She has previously been employed at the Universities of Warwick and Cardiff, and Goldsmiths, University of London in the UK. Her postgraduate work in Galway (Ireland) and Nottingham (UK) was on comparative literature, relating to the emergence of notions of national and regional identities in the nineteenth and early twentieth centuries.
She has three strands of research: early modern studies with a focus on religious painting and its interaction with literary and festal culture; music theatre of the nineteenth and early twentieth centuries and its relationship to the generation and representation of national and regional identities; women’s poetry of the mid-twentieth century in Spain, Portugal, France and the UK and Ireland, with particular reference to echoes of conflict in that work.
She has published on the religious work of the Badajoz painter Luis de Morales (1510-1586) known as El Divino. She has written on the painter and art theorist Vicente Carducho (1585-1638), Florentine-born, naturalised in Madrid, and co-edited a collection of essays on his work with Jeremy Roe (CHAM) and Oliver Noble Wood (Oxford). She also has a strong interest in the work of Josefa de Óbidos and has published an article on her St. Teresa series in Cascais. She has written on festal culture: triumphal entries, funeral exequies and associated poetry by Sor Juana Inés de la Cruz (1651-1695), Luis de Góngora (1561-1627), Francisco de Quevedo (1580-1645) and the Conde de Villamediana (1582-1622) in early modern Iberia and Spanish America. She has published on representations of Spanish and Portuguese identities in eighteenth and nineteenth-century opera and nineteenth-century travel writing on Iberia. She has edited and translated the work of the Spanish poet, Carmen Conde (1907-1996) and published on the Civil War poetry of Conde, Lucia Sánchez Saornil (1895-1970) and the little-known Pilar de Valderrama (1889-1979); and on women’s second world war poetry more generally.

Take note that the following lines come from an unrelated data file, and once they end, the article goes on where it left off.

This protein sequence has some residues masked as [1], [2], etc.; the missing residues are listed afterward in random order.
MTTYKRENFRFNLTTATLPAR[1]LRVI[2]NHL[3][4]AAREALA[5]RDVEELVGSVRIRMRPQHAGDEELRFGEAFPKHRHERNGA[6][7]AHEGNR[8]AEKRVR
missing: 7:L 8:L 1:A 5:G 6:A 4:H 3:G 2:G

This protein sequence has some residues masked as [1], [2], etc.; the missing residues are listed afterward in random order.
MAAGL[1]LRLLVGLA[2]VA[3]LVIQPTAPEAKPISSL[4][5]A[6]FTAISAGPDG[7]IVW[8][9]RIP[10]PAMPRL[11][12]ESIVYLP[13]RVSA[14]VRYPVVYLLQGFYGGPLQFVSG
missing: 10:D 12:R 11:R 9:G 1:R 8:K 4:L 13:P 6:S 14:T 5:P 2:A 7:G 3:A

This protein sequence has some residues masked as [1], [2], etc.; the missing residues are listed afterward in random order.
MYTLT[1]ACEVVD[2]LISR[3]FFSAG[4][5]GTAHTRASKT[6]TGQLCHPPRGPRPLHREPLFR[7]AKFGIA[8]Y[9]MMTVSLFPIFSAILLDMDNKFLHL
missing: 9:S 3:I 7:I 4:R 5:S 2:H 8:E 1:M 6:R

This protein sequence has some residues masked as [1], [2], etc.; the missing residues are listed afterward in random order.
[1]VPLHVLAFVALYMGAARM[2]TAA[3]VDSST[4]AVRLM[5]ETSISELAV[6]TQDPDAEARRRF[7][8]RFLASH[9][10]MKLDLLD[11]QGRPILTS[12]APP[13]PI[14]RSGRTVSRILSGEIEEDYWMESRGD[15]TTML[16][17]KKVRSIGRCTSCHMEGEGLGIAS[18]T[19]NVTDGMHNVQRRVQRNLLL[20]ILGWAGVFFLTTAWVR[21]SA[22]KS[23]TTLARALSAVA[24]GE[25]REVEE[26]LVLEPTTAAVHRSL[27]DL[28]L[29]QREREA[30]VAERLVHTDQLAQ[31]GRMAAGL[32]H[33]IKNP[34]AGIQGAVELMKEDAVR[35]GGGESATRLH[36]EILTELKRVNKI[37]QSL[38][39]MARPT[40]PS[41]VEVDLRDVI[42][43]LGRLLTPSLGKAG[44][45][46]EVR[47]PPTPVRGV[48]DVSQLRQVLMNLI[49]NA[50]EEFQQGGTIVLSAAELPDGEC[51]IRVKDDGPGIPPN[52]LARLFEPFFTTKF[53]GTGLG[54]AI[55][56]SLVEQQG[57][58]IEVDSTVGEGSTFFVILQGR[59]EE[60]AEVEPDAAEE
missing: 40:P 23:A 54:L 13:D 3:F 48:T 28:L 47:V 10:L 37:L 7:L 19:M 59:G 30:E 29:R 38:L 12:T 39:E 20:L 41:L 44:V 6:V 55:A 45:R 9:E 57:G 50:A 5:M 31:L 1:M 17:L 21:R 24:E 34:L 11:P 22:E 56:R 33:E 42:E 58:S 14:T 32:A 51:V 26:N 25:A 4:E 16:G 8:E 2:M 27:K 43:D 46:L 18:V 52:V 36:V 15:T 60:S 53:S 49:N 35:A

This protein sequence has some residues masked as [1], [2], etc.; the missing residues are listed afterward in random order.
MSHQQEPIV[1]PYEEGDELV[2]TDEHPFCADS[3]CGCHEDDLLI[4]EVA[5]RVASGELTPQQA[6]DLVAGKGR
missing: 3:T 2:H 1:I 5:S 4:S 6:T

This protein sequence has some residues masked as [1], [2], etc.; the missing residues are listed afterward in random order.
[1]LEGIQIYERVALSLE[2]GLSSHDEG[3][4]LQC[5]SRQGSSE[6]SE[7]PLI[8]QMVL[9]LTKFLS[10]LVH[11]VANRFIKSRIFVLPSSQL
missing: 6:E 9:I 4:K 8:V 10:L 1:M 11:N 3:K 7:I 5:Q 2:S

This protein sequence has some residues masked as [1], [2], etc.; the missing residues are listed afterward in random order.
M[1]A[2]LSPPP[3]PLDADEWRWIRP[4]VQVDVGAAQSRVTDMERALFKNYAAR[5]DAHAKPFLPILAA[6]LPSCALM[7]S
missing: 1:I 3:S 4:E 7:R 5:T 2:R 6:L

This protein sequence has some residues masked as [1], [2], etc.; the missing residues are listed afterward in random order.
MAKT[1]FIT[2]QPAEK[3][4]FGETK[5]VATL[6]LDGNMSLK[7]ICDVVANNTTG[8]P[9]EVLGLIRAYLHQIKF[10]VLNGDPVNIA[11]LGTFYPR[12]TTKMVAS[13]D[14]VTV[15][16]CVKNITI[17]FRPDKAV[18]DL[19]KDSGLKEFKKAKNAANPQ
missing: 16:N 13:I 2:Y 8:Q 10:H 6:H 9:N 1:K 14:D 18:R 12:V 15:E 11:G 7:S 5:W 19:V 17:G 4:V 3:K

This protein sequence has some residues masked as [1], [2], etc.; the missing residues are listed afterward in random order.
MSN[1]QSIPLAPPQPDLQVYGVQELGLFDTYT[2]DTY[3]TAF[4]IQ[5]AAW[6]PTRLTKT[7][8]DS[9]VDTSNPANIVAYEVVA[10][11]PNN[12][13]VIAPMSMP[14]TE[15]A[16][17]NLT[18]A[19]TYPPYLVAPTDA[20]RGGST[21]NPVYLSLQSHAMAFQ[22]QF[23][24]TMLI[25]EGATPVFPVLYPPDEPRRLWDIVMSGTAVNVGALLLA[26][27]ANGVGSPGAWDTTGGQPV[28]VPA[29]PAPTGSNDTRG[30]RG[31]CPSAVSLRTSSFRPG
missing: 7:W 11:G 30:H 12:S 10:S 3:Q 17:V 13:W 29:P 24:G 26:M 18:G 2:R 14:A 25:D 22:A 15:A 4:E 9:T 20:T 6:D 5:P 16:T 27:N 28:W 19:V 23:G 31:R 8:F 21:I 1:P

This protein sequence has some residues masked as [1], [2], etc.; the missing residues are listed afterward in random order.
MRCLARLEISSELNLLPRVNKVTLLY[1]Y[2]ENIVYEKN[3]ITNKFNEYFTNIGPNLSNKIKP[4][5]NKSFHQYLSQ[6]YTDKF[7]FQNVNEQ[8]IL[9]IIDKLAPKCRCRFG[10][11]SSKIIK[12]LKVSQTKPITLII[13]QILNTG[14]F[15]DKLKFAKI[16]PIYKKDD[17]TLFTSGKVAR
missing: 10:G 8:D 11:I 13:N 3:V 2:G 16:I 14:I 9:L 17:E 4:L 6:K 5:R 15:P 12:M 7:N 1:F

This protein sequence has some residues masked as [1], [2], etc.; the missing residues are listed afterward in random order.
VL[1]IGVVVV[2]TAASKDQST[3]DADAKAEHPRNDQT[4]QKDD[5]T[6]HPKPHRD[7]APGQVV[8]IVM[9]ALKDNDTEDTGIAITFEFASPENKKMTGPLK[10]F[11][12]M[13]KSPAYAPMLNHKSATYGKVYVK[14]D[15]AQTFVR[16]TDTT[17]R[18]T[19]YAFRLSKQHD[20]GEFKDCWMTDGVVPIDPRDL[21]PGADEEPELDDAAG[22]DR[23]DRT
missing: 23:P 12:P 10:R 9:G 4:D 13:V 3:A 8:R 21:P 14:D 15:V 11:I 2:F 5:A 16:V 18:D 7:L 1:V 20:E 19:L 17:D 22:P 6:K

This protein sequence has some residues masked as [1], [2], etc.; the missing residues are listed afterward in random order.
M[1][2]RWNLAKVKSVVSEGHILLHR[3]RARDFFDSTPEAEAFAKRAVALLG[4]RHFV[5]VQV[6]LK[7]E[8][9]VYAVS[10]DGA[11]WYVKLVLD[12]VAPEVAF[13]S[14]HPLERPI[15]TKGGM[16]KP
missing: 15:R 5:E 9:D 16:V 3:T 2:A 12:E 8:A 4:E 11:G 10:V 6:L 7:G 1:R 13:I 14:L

She is currently writing a monograph on Luis de Morales and religious and festal culture in mid-sixteenth century Badajoz, preparing a translation of poems by the Oporto-based Maria Valupi (1905-1977) and developing a project on zarzuela and the end of the Spanish empire in 1898.